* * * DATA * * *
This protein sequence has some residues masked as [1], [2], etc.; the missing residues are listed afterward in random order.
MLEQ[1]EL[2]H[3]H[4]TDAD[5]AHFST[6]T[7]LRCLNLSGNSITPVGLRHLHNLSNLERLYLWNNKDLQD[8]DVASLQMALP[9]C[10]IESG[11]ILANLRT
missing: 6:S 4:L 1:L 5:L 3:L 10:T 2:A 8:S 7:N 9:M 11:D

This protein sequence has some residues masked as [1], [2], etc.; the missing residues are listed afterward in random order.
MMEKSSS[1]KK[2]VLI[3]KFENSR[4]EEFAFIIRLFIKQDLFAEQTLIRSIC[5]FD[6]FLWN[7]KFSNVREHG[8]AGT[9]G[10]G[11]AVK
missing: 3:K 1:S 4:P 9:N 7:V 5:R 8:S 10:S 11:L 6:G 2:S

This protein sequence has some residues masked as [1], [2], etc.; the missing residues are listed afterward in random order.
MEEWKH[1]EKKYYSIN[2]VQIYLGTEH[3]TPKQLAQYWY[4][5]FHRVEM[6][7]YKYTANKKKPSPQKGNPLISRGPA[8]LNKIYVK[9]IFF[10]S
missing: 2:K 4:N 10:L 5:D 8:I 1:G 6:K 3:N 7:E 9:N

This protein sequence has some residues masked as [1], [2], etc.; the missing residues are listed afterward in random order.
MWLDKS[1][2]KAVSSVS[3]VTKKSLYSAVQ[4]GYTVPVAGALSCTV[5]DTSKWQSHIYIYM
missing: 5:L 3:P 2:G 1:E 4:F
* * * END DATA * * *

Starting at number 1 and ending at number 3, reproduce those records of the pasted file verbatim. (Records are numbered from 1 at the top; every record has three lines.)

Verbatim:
This protein sequence has some residues masked as [1], [2], etc.; the missing residues are listed afterward in random order.
MLEQ[1]EL[2]H[3]H[4]TDAD[5]AHFST[6]T[7]LRCLNLSGNSITPVGLRHLHNLSNLERLYLWNNKDLQD[8]DVASLQMALP[9]C[10]IESG[11]ILANLRT
missing: 6:S 4:L 1:L 5:L 3:L 10:T 2:A 8:S 7:N 9:M 11:D

This protein sequence has some residues masked as [1], [2], etc.; the missing residues are listed afterward in random order.
MMEKSSS[1]KK[2]VLI[3]KFENSR[4]EEFAFIIRLFIKQDLFAEQTLIRSIC[5]FD[6]FLWN[7]KFSNVREHG[8]AGT[9]G[10]G[11]AVK
missing: 3:K 1:S 4:P 9:N 7:V 5:R 8:S 10:S 11:L 6:G 2:S

This protein sequence has some residues masked as [1], [2], etc.; the missing residues are listed afterward in random order.
MEEWKH[1]EKKYYSIN[2]VQIYLGTEH[3]TPKQLAQYWY[4][5]FHRVEM[6][7]YKYTANKKKPSPQKGNPLISRGPA[8]LNKIYVK[9]IFF[10]S
missing: 2:K 4:N 10:L 5:D 8:I 1:G 6:K 3:N 7:E 9:N